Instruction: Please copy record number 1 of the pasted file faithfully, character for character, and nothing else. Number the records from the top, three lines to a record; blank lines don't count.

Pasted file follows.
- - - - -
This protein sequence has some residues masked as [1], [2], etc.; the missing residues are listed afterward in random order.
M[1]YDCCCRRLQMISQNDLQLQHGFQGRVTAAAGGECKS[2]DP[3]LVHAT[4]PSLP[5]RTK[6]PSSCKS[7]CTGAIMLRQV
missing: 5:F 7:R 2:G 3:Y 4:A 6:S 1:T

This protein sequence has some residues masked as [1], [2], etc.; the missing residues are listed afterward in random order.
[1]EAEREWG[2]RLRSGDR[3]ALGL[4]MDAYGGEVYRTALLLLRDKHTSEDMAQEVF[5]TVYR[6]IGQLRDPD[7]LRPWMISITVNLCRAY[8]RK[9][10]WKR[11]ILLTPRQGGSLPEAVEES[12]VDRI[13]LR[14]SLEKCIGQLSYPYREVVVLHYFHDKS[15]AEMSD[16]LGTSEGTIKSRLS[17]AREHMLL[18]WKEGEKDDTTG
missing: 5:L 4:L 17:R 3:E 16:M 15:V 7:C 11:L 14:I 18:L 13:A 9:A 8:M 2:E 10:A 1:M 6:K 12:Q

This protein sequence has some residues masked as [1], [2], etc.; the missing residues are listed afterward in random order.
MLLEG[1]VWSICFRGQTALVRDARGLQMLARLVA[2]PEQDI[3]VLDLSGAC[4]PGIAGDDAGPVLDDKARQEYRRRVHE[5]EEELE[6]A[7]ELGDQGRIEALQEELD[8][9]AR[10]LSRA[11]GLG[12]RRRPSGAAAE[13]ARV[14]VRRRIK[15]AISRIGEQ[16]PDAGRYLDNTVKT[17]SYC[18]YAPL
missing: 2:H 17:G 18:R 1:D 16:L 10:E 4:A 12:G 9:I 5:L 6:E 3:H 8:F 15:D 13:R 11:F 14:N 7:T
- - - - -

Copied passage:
This protein sequence has some residues masked as [1], [2], etc.; the missing residues are listed afterward in random order.
M[1]YDCCCRRLQMISQNDLQLQHGFQGRVTAAAGGECKS[2]DP[3]LVHAT[4]PSLP[5]RTK[6]PSSCKS[7]CTGAIMLRQV
missing: 5:F 7:R 2:G 3:Y 4:A 6:S 1:T